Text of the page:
The Russian-speaking ransomware group removed by Microsoft and the Pentagon last year is back up and running and ready to infect a new stretch of machines. So yes, it’s time to be really be careful which links and attachments you click on unsolicited emails.
The group, known by the nickname of its Trickbot malware, was targeted by the Pentagon's Cyber Command for fears it might decide to interfere in the presidential election. In September 2020, a series of coordinated attacks were launched against infected systems that directed them to a local address instead of a Trickbot control server, and it seemed that the debilitating efforts had been successful.
At least temporarily.
Microsoft also initiated the action, apparently on its own, by crawling the servers that actually used the Trickbot bot network. By working with ISPs in Latin America, Microsoft was able to obtain court orders that meant they could disable the IP addresses included on these servers.
Due to the decentralized nature of the group, reportedly spread across Russia, Ukraine, Belarus and other Eastern European localities, it is almost impossible to put this type out of this type for good. of groups. And despite the arrest of a 55-year-old man for apparently facilitating the spread of Operation Trickbot, there is much evidence that it is coming to an end.
In fact, there are reports from January, that malware attacks with all the essential features of a Trickbot campaign were occurring throughout North America. Menlo Security said: "While the actions of Microsoft and its partners were commendable and Trickbot's activity has been reduced to a small degree, the actors in the threat appear to be motivated enough to restore operations and take charge of the current threat environment ".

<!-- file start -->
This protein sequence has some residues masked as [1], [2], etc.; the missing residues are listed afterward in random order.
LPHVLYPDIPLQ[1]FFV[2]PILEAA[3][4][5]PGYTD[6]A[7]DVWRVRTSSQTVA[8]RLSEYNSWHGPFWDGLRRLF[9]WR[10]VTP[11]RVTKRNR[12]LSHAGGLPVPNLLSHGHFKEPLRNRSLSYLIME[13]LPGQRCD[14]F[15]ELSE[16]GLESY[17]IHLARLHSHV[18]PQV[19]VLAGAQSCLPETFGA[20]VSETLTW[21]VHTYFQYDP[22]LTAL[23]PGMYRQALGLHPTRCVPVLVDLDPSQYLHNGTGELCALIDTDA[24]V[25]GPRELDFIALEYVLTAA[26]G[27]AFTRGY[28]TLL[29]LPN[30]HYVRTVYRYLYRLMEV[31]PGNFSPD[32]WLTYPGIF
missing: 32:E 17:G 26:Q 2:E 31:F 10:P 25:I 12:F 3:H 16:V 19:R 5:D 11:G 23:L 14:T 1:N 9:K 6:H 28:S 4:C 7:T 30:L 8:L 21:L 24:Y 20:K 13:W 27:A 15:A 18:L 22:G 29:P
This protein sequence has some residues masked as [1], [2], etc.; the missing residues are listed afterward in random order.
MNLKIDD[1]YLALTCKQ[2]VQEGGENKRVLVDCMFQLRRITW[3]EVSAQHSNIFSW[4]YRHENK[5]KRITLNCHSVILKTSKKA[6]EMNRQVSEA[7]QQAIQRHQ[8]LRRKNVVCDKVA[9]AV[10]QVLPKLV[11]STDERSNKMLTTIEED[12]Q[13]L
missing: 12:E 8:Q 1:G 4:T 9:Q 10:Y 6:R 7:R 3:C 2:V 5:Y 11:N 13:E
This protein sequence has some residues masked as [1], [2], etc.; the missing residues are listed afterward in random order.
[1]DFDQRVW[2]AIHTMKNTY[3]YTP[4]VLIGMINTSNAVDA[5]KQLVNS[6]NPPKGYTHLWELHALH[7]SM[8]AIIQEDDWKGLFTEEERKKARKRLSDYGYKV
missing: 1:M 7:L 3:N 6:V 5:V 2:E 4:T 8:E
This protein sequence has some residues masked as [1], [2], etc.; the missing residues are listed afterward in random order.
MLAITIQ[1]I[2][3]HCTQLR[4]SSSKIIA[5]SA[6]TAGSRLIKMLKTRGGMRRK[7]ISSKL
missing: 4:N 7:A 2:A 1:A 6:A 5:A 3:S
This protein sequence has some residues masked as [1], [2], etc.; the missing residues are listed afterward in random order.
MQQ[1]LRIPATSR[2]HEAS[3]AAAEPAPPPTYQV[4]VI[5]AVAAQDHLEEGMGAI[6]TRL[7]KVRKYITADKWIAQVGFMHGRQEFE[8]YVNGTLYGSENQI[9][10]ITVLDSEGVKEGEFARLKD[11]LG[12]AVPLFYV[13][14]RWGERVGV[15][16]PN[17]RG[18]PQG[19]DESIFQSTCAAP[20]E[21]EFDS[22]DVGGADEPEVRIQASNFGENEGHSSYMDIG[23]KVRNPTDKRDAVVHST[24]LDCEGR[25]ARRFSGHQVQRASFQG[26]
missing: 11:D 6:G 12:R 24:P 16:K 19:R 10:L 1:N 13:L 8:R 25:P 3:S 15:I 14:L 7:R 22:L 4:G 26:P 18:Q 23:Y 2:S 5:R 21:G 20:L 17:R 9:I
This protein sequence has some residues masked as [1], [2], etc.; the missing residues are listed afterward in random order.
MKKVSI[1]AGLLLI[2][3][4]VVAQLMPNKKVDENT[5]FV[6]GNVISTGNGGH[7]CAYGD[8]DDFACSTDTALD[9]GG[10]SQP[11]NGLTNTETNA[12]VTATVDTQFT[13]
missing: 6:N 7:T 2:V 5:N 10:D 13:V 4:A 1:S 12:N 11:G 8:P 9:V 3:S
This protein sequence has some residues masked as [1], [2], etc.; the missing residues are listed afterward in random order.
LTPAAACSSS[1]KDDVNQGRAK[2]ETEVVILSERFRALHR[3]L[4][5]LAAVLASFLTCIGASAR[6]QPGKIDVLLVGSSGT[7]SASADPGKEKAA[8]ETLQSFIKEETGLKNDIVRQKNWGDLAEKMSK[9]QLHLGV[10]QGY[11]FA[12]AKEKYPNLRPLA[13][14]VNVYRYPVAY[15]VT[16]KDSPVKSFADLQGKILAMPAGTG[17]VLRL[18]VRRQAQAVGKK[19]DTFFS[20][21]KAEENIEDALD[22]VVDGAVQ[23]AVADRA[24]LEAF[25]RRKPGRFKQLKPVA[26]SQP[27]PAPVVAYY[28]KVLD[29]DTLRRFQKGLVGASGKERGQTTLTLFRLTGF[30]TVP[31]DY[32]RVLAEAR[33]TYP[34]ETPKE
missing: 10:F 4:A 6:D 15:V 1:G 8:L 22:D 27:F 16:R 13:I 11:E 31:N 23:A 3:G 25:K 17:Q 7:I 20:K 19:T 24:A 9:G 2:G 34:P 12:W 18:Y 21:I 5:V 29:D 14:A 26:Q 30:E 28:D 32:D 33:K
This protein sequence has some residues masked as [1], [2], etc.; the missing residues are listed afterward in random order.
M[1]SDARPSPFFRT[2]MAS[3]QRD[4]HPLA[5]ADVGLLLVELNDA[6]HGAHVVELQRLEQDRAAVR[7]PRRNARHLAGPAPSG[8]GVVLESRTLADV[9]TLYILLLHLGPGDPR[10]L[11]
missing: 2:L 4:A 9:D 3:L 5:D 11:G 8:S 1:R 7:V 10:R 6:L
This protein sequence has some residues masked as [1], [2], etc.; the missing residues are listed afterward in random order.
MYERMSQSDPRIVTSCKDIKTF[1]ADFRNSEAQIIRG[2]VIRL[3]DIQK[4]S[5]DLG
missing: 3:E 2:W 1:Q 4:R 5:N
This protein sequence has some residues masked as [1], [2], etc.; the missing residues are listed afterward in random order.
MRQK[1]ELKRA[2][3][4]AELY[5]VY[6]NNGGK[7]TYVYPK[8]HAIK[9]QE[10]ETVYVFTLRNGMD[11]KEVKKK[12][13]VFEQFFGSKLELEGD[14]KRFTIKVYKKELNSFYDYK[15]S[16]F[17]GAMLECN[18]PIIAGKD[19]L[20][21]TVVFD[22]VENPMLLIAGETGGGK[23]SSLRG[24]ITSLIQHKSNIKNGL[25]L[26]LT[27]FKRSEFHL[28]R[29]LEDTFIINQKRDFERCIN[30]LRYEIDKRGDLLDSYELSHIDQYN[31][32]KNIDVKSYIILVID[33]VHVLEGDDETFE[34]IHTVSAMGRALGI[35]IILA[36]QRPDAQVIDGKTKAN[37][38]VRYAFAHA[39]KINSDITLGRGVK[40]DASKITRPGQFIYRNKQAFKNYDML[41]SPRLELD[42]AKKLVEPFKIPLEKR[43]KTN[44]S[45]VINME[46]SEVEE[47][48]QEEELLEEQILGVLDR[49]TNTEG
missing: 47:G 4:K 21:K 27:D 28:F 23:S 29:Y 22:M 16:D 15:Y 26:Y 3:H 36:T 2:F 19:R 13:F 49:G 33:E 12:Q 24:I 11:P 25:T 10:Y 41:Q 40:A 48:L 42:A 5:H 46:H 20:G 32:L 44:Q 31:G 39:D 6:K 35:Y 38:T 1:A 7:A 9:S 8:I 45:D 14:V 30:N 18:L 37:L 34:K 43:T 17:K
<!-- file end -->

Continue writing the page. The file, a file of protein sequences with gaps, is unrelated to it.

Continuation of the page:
I now there are reports from another security company, Fortinet, which claims that the group has helped create another variety of ransomware called Diavol. BitDefender also reports that Trickbot's infrastructure has returned to work and that it has apparently been preparing for a new wave of new attacks.
So what the hell can you do to avoid falling victim to this kind of ransomware? As always, the advice is to keep the system as up to date as possible. I know Windows updates are a problem for the ugly, but you'll get the latest security patches for known vulnerabilities if you stay up to date.
There is also the fact that targeted ransomware attacks are generally targeted at large companies and insurance or legal companies. They usually take the form of an email telling you that they caught you dodging something, perhaps a traffic violation, and encourage you to click on a link to prove your violation.
So, again, be really really be careful what you click on when someone sends you an email. At the very least, it’s probably a bad joke or something you might spend time working on, but at worst, it could cost a fortune.